I’ve just released some new music!
This one has been percolating for a while. The story begins with a remix contest and a piece of left-field “indie” audio workstation software known as EnergyXT.
I’m constantly looking for different tools and techniques to help me make music. To produce music more fluidly and expressively, and to organise and build up an arrangement from a few small patterns elegantly.
One feature that I often look for is the ability to have alias patterns. Instead of pasting copies of a pattern across the arrangement, you copy aliases or clones. If you edit or tweak one of the copies, they all update. In principle I love this way of working, because I like structure – I want to start with something rough, e.g. a basic beat, then build up an arrangement with it, and then iterate on the beat to make it sound better.
There’s a related principle when working agile – always be ready to ship. Start with a basic version of a complete product that works, and then see what details need to improve.
So back to EnergyXT. It’s built to work this way, with alias patterns. Notable big name software doesn’t work like this – e.g. it’s not possible in Ableton Live or Bitwig; in Logic Pro X it’s possible but a little cumbersome.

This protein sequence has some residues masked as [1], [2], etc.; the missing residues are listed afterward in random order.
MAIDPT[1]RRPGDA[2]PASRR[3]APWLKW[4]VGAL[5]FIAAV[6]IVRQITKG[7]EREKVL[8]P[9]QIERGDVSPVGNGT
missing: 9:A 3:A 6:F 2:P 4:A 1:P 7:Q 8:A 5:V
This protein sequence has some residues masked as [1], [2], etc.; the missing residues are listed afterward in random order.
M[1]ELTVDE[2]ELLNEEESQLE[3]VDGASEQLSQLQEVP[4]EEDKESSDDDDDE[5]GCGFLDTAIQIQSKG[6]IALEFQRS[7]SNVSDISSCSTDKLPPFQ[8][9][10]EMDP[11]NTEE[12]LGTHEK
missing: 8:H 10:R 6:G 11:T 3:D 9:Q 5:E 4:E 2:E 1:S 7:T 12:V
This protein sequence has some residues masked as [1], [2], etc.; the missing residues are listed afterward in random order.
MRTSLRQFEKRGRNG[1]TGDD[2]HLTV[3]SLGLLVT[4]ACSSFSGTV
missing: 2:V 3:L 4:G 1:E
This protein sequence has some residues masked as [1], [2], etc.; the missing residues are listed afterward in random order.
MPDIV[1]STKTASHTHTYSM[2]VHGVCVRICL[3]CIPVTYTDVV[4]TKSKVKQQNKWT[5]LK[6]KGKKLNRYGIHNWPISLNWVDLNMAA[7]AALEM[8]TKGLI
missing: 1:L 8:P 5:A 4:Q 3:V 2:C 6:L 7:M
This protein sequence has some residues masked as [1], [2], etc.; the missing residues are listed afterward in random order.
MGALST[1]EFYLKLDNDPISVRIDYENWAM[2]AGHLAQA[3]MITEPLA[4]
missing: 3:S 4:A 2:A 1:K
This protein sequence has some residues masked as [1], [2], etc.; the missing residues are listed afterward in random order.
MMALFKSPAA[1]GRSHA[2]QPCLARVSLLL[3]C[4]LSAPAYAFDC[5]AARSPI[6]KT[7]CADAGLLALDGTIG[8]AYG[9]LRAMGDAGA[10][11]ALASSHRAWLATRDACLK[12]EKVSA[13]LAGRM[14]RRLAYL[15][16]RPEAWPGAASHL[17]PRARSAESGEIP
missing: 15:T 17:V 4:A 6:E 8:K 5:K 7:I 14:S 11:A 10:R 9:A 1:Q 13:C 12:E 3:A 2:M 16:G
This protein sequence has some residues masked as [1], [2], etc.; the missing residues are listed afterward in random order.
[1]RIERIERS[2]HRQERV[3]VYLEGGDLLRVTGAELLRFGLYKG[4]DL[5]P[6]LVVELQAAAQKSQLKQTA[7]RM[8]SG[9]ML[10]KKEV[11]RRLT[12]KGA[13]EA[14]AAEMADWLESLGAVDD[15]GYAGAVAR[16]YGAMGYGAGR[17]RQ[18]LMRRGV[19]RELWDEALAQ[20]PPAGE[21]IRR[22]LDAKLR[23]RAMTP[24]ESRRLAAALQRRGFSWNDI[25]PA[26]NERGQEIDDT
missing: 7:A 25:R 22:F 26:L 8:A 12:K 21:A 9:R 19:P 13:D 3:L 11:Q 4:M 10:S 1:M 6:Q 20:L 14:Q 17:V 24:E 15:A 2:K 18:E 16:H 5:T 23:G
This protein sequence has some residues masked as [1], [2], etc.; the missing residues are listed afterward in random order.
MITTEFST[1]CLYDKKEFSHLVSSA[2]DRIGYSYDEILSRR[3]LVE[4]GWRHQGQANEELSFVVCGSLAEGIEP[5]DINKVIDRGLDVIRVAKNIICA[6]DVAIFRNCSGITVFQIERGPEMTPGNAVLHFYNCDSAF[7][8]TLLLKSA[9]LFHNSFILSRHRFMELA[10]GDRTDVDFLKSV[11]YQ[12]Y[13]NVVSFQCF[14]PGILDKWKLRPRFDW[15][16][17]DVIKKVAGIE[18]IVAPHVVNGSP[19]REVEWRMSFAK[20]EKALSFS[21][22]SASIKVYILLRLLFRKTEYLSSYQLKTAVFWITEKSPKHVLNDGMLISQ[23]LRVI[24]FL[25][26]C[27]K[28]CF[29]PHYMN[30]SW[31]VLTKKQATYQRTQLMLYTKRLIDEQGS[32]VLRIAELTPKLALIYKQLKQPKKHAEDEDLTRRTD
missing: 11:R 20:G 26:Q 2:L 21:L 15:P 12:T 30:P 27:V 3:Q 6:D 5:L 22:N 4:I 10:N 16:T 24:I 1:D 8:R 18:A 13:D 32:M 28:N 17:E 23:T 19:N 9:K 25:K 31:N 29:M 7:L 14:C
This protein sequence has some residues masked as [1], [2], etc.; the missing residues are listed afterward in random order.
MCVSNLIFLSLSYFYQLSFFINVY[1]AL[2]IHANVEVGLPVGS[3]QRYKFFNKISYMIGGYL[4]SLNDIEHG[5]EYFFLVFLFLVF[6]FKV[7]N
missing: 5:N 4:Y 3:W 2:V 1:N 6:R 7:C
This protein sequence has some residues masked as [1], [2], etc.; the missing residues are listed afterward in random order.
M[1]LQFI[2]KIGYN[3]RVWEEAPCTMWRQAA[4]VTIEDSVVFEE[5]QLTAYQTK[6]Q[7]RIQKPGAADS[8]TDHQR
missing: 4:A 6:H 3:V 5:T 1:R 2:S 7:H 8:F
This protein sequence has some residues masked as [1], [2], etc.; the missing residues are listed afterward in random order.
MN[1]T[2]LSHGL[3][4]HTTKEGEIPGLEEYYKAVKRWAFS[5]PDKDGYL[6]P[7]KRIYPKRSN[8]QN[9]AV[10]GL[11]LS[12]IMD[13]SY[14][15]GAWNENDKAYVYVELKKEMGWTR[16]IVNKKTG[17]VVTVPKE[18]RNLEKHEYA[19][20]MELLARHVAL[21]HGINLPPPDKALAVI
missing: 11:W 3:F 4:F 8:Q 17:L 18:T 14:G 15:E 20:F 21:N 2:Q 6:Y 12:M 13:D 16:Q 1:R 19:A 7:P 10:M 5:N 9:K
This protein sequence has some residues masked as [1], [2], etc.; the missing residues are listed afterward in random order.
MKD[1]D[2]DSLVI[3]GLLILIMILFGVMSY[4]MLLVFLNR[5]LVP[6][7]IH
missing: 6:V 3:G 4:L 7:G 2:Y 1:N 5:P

I was looking at using it more and found on the KVR forum that someone was running a strange remix contest. The source material was a strange short excerpt of some strange samples (thanks Kejkz). The rules were that you had to use the default elements built into EnergyXT – the sampler, the synth. The prize: a license for EnergyXT!
Remix contests are great – you get some source material to work with, some kind of deadline, and maybe some constraints. I often find myself much more focused and productive in these contest situations, so I entered.
I decided to use the default drum samples and a basic synth preset from EnergyXT – I thought they sounded great! Once I had my beat + bassline, I layered on some stabs from the source samples and before long I had a track. Great when things come together quickly.
The track sat around for a while – I’d often play it out in DJ or live sets. Cut to earlier this year and I thought it was time to get it out, and that it could do with a psychedelic cut-up treatment from Sharkweek, featuring vocals from Michael Chen.
So here it is! Go listen to it everywhere!
The cover art is based on a photo of Alcatraz.
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